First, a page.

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Total Cost of Ownership (TCO)

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Managers must often make purchase decisions. When you do, make sure you look at the total cost of ownership, not just the purchase price.

Total Cost of Ownership, usually abbreviated as TCO, is a calculation designed to help people make more informed financial decisions. Rather than just looking at the purchase price of an object, TCO looks at the complete cost from purchase to disposal. It adds to the initial purchase price other costs expected to be incurred during the life of the product, such as service, repair, and insurance. TCO is similar to cost benefit analysis, discussed earlier.

TCO IS Not New

Although TCO is most often used in connection with Information Technology (IT) these days, the concept has been around longer than IT. The term total cost of ownership is cited in the elevator industry in 1968 and in a 1929 railway manual. One author suggests the concept, if not the term, can be traced back to Napoleon’s time when "engineers began to pay very close attention to issues like the effectiveness of cannons, how easily they were moved and repaired, and how long they lasted in active service".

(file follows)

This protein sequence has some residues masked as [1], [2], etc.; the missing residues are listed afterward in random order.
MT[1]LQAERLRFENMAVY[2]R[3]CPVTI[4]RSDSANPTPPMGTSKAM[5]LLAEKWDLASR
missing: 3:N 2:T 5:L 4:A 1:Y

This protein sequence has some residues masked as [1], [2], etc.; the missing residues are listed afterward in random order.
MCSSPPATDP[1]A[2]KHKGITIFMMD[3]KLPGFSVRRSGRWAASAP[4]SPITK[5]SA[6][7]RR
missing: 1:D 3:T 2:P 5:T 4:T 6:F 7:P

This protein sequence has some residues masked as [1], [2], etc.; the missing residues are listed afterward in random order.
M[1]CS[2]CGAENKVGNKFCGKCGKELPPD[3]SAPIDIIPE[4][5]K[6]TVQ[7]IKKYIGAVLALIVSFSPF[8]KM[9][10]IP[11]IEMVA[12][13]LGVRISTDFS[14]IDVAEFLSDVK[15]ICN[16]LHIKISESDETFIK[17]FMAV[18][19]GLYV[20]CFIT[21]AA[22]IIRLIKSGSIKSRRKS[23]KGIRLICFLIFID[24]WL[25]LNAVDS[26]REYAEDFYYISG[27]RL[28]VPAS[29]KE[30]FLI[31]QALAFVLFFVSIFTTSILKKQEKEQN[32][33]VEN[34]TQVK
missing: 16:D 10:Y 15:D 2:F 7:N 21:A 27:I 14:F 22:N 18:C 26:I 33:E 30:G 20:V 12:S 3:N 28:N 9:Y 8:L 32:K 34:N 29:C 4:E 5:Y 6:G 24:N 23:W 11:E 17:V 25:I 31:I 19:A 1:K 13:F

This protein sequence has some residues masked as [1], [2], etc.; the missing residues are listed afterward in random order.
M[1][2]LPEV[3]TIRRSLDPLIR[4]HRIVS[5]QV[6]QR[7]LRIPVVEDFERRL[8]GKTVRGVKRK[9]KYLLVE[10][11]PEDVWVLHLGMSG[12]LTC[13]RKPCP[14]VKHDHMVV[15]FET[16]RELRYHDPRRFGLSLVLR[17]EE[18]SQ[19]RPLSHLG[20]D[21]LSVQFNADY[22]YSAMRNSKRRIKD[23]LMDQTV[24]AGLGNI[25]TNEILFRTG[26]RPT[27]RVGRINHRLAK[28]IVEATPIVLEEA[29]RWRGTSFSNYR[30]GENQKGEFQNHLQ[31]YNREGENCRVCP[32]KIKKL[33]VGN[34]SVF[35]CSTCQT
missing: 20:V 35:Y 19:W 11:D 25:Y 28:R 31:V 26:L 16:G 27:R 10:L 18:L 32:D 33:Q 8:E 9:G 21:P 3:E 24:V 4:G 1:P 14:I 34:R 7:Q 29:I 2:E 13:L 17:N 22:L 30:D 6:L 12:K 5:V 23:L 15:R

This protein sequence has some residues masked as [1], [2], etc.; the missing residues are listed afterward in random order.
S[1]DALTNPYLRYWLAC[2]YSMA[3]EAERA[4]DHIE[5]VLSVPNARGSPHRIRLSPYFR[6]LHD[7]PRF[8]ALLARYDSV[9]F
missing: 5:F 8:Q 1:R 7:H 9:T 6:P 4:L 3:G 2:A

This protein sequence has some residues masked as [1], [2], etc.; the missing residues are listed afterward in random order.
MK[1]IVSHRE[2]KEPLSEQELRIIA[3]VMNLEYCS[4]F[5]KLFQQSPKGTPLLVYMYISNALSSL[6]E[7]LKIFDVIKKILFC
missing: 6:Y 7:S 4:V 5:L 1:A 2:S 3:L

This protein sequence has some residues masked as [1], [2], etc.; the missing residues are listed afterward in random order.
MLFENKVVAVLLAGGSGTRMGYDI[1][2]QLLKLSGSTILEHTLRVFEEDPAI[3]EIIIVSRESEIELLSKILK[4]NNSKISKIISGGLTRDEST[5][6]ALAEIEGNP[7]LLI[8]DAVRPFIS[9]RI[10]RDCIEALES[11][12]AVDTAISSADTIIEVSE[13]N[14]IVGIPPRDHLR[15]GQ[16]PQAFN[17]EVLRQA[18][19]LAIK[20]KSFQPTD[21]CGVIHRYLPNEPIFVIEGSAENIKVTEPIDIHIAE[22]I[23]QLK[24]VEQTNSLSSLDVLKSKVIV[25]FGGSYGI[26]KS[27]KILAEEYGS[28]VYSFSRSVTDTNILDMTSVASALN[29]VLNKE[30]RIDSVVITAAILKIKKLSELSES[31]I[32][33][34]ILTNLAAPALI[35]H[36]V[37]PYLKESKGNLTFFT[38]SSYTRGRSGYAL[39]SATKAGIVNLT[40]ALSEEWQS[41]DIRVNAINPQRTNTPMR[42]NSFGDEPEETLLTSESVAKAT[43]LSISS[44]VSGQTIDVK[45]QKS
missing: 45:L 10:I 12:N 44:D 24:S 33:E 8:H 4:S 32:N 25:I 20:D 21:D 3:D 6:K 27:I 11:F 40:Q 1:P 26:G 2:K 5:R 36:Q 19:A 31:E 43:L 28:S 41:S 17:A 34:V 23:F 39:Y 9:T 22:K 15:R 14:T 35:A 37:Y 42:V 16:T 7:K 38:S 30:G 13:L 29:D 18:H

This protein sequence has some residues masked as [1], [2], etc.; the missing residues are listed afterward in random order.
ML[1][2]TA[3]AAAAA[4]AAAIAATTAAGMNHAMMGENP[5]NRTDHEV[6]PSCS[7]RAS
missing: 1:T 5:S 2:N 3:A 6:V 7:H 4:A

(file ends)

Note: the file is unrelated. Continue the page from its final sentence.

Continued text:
TCO In Different Industries

The additional costs that must be added to the initial purchase price to calculate the total cost of ownership (TCO) vary by industry (and often by the point an analyst is trying to prove):
  • Information Technology industry - TCO is used heavily in the IT industry. When used in evaluating the purchase of a computer or system, usually includes purchase, repairs, maintenance, upgrades, service and support, networking, security, training, and software licensing. However, the costs included in a TCO evaluation can get complex as shown in this TCO concept map.
  • Automobile industry – Edmunds.com has a TCO calculator that adds depreciation, interest, taxes and fees, insurance premiums, fuel costs, maintenance, and repairs to the purchase price of a car or truck.
  • Financial industry – Many mutual funds and similar products charge quarterly management fees and/or have withdrawal charges. These indirect costs must be considered when calculating the true cost of these investments.

TCO Has Some Different Meanings

As is the case with most TLAs, the abbreviation TCO can mean things other than total cost of ownership.

Bottom Line

When making a financial comparison between two choices or among several choices, smart managers look at the total cost of ownership (TCO) not just the purchase price. TCO includes all the additional costs required to support and maintain the item purchased for its full useful life.

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